Background

The origins of the National Commission for Human Rights date back to the Arusha Peace Agreement of August 1993 between the Government of Rwanda of that time and the Rwanda Patriotic Front, in its Protocol on the Rule of Law. The creation of a National Human Rights Commission was a prerogative to the establishment of the Rule of Law due to the fact that Rwanda has in the past experienced prolonged periods of regimes that massively violated human rights and had a culture of impunity that culminated in the 1994 genocide.

The National Commission for Human Rights is provided for by the Constitution of the Republic of Rwanda of 4th June 2003 as amended to date. Its Article 177 states: “The National Commission for Human Rights is an independent national Commission especially in charge of the promotion and protection of human rights… A Law shall determine responsibilities, organization and functioning of this Commission”. 

The National Human Rights Commission of Rwanda has been created by the Law n° 04/99 of 12th March 1999 modified and complemented by the Law n° 35/2002 of 31st December 2002. This Law was replaced by the Law n° 30/2007 of 6th July 2007 determining the organization and functioning of the National Commission for Human Rights based on the Constitution of the Republic of Rwanda of 4th June 2003 as amended to date. Recently, so as to comply with the Paris Principles, the Law n° 30/2007 of 6th July 2007 has been replaced by Law n° 19/2013 of 25/03/2013 determining mission, organization and functioning of the National Commission for Human Rights.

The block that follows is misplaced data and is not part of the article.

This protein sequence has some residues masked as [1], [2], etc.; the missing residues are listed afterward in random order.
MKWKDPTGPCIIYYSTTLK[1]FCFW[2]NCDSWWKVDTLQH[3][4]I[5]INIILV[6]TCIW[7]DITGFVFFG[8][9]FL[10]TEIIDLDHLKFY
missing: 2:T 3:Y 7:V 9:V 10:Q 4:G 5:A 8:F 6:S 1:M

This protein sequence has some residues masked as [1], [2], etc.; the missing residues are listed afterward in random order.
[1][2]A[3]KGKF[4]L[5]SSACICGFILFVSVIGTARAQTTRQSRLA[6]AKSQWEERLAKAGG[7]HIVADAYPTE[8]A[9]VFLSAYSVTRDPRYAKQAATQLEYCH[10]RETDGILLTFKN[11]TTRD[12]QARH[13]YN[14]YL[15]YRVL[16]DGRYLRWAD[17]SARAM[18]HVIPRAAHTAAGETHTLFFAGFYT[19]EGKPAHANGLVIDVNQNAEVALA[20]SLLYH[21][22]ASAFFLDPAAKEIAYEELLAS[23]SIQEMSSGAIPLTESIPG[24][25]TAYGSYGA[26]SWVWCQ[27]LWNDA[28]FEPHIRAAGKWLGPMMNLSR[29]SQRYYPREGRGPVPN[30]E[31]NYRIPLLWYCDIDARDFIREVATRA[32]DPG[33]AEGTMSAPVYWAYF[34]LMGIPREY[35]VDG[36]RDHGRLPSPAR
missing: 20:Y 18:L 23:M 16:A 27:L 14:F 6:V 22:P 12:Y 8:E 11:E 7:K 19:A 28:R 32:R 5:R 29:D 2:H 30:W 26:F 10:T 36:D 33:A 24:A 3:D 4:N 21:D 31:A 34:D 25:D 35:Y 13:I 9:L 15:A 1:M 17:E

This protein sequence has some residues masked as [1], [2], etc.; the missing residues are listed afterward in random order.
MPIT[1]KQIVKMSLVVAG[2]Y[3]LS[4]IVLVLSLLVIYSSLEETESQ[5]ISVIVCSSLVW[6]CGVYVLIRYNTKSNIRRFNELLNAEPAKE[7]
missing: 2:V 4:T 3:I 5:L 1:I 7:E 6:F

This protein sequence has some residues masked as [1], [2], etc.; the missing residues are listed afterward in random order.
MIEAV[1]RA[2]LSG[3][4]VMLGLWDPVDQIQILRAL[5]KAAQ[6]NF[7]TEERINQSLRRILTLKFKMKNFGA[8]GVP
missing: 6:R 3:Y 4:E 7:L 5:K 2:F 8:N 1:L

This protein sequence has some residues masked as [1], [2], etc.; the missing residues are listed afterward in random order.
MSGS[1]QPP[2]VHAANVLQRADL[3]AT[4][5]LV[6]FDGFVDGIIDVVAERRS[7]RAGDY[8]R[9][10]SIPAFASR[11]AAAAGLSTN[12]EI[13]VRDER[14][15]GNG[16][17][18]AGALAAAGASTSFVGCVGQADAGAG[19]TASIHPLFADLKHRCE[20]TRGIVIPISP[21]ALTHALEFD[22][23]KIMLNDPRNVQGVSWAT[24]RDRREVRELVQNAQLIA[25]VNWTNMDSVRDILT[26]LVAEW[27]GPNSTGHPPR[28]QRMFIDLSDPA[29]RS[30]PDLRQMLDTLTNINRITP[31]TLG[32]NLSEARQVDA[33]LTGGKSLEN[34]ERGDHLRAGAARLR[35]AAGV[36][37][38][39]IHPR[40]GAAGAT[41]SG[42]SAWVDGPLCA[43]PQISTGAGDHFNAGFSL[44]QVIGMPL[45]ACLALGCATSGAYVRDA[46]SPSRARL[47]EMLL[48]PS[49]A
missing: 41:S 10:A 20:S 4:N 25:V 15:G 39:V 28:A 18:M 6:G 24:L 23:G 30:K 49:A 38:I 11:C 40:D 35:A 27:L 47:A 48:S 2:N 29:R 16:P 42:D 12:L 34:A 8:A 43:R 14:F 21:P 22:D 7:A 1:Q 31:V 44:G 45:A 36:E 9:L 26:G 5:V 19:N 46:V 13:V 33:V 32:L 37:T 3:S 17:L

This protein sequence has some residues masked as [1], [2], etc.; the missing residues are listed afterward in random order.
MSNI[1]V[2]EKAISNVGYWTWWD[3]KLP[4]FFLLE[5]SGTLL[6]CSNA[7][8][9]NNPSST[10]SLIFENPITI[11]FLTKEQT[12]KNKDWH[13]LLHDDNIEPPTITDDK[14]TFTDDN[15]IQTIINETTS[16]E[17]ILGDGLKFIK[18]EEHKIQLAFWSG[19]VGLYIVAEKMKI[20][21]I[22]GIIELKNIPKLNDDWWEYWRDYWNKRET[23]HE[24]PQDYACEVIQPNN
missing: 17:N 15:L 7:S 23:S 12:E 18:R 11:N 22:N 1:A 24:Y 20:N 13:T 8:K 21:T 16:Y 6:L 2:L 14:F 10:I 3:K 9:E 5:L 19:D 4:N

As the Law n° 04/99 of 12th March 1999 conferred to the Commission only general responsibilities, it has been modified and complemented by Law n° 35/2002 of 31st December 2002 which set detailed responsibilities and powers. The name of the Commission “National Human Rights Commission” was replaced by “Rwanda Commission for Human Rights”.

Although the Law n° 35/2002 of 31st December 2002 set forth detailed responsibilities of the Commission, but it didn’t guarantee the immunity of Commissioners from prosecution for their opinions in the scope of the exercise of their duties which was guaranteed by the first law and this was contrary to the Paris Principles. It is in this context the Law n° 35/2002 of 31st December 2002 was replaced by Law n° 30/2007 of 6th July 2007 which determined the responsibilities, organisation and functioning of the Commission in accordance with Article 177 of the Constitution of the Republic of Rwanda of 4th June 2003.  

Finally, the Law n° 30/2007 of 6th July 2007 was replace by the Law n° 19/2013 of 25/03/2013 determining mission, organization and functioning of the National Commission for Human Rights. This new law sets forth new provisions required by the Paris Principles which were missing in three previous laws so as to guarantee the independence and autonomy of the Commission. 

The Commission has its Internal Rules and Regulations which broadly stress the structure, organization, powers and functioning of the Rwanda National Commission for Human Rights.